Monday, September 14, 2009

In a Rush Meatloaf

I don't own a microwave, for which 99.99% of the time I am grateful, because I like to take my time in the kitchen, and I have a freakish distrust of those weird boxes, but there is always the one time when I really need one. The other night was one of those nights. I realized a day too late that I hadn't defrosted the meat for the loaf, so carted my frozen containers over to the playground, where Keja took the stash home and defrosted it for me. I guess a microwave is like a pick up truck: it's always best if you have a friend with one.

So, unless you don't own a microwave and forget to defrost the meat early, this is a really easy recipe and absolutely perfect for a crisp Fall evening.

Peter's Mom's Amazing Meatloaf

2 cups bread crumbs

2 whole eggs

1/2 cup ketchup

2 TBSP Dijon mustard

2 TBSP Worcestershire sauce

1 cup hot beef broth

1 medium onion, small diced and sautéed

1-2 garlic cloves, minced

1 teas pepper

Salt - optional, depending on saltiness of broth; better to salt at the table if you're unsure! (It's hard when you can't taste your meal before you eat it!)

Fresh herbs - optional (thyme, parsley, sage, rosemary are all nice; use a 1/2 teas or so of any or all)

2 lbs. ground meat (the secret is using a variety of meat with high fat content. Try using pork sausage, ground lamb, ground beef, ground pork, etc. in whatever combination sounds good to you. Avoid anything leaner than 80%.)


Sauté onions until starting to soften, approximately 5 minutes. Add garlic at last minute to release flavor.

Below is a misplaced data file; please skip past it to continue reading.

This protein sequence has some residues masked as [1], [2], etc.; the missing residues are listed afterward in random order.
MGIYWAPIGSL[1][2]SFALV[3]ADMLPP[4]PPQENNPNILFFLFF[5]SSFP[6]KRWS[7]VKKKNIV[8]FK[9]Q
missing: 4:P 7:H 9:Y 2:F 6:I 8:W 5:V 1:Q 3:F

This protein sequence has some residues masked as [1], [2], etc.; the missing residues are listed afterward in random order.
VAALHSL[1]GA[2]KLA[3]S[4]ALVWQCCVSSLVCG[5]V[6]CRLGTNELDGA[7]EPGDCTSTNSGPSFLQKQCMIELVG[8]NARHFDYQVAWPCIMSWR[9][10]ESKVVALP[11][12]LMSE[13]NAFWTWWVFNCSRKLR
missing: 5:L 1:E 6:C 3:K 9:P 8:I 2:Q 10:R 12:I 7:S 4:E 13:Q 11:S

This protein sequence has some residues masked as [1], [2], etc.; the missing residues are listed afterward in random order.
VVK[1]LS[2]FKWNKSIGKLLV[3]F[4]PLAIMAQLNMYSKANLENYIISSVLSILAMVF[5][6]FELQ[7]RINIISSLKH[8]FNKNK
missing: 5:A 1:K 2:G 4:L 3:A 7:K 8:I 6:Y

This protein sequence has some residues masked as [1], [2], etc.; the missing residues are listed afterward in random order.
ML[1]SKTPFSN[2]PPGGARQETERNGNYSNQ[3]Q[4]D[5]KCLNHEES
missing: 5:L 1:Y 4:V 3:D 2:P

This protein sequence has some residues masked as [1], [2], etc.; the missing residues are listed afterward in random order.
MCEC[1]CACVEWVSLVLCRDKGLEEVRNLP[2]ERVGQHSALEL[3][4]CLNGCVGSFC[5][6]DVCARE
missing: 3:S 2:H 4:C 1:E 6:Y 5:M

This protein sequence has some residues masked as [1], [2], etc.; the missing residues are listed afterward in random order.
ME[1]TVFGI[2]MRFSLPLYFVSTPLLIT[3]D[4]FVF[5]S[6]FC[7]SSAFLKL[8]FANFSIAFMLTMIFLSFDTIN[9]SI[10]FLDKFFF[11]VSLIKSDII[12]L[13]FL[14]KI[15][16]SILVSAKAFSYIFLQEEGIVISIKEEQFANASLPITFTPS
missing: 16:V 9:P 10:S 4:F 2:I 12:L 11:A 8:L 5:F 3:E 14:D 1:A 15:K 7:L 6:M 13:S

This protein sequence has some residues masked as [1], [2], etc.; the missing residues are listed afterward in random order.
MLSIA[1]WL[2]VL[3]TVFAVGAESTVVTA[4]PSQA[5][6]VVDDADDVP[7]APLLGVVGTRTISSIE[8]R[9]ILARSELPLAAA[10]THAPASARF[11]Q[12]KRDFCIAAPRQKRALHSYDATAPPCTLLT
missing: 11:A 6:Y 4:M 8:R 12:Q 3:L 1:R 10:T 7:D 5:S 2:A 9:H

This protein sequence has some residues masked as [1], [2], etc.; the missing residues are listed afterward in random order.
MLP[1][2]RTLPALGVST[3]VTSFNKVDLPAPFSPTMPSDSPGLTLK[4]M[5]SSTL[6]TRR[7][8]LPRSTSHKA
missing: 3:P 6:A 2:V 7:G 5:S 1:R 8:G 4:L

In the bowl of a mixer or large mixing bowl, mix onion with all other ingredients EXCEPT MEAT. Mix until incorporated. If not using a mixer, I recommend using your hands to mix everything together.

Add meat into meatloaf mixture.

Place meat into two bread pans.

Cook at 400 for one hour, with pans over a cookie sheet to catch potential drips. The meat should be cooked through.

Before cutting and serving, drain off excess fat (unless you like it, then reserve it). I like to use a baster to remove the fat. It is easier to transfer to a plate for easy carving.

Serve with mashed potatoes. Yum.

1 comment:

Anonymous said...

I like meatloaf, but have quite often been disappointed by lumps o meat that are just dull and bland, compact to the point of being rock-like, or so overdone with fancy additions that they really shouldn't be called meatloaf at all. I love the old fashioned meatloaf from the Gourmet cookbook, which is the one I've been making for several years now. This is at least as scrumptious as that one, and takes about half the time to make.